If Asset Prices Are Dropping, Why Are Bank Stocks Rising?

Includes: BBVA, C, GFG-OLD, KBE
by: David Goldman

My favorite indicator of bank portfolio quality, the traded price of riskier assets (in this case securities backed by subprime mortgages issued in the middle of 2007), has taken a big dip during the past couple of weeks (click to enlarge):

That should be a surprise given 1) rising default rates, 2) poorer consumer performance and 3) more loan modifications with uncertain implications for bond holders. I’ve been calling attention to the cognitive dissonance between the jump in asset prices (mainly due to so-called Public-Private Investment Partnerships funded by the government with cheap leverage and an asset price put) and the underlying deterioration of asset quality.

There was something of a mini-bubble in distressed asset prices driven by PPIP demand that seems to be abating. But what of bank stocks? WSJ this morning cites the failure of numerous regional banks who hold these securities.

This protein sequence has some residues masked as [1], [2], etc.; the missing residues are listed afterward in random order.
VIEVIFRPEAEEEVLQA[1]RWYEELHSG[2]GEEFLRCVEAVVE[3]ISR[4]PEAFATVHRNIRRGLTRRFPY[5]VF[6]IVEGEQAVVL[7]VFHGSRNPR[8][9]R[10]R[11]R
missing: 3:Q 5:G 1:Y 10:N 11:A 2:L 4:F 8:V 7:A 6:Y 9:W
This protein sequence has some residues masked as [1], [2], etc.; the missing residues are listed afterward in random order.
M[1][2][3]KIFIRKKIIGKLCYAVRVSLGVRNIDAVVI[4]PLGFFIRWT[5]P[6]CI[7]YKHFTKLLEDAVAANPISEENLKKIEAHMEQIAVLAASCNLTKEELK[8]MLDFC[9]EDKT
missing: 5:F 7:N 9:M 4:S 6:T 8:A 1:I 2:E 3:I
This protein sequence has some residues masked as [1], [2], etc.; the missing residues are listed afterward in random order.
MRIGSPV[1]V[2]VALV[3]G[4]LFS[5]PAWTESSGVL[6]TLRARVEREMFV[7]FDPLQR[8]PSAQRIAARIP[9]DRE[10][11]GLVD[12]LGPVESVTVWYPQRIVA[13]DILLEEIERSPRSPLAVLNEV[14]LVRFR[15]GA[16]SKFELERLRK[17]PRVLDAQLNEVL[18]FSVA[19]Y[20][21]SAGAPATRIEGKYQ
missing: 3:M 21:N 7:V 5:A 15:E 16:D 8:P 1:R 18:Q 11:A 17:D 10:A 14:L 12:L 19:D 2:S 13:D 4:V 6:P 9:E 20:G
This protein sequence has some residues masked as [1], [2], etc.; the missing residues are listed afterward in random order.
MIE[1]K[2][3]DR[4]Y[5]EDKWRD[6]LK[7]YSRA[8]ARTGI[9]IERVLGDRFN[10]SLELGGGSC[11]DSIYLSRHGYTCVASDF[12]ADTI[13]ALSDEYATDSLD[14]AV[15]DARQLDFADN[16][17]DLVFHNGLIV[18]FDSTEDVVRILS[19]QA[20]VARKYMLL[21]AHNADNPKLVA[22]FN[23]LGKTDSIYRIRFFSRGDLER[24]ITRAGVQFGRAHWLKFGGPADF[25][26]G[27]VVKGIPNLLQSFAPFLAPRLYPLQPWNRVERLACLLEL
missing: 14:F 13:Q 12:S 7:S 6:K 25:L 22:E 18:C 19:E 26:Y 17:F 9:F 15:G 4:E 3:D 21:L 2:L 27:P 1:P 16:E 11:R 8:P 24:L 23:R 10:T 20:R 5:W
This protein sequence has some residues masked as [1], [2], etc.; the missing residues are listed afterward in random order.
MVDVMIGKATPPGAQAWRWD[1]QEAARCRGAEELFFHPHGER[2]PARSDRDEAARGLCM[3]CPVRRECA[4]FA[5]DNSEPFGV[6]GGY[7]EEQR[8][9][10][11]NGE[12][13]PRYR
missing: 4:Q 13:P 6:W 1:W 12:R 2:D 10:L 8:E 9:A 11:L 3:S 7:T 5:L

U.S. banks have been dying at the fastest rate since 1992, mainly because of bad loans they made. Now the banking crisis is entering a new stage, as lenders succumb to large amounts of toxic loans and securities they bought from other banks.

Federal officials on Thursday were poised to seize Guaranty Financial Group Inc., in what would be the 10th-largest bank failure in U.S. history, and broker a sale of the Texas bank to Banco Bilbao Vizcaya Argentaria SA of Spain. Guaranty’s woes were caused by its investment portfolio, stuffed with deteriorating securities created from pools of mortgages originated by some of the nation’s worst lenders.

The large banks own the same toxic waste. I have argued all year that they can squeeze out enough cash flow to keep one nostril above water, and that Citi (NYSE:C) (for example) should trade around $4 a share just in terms of option value on a possible future recovery. But options can go wrong as well: we simply don’t know how bad things are in the Citi portfolio.

Bank stocks have rallied well past the level at which I am comfortable. I took profits too early, but there is a big enough risk of a relapse to keep me on the sidelines.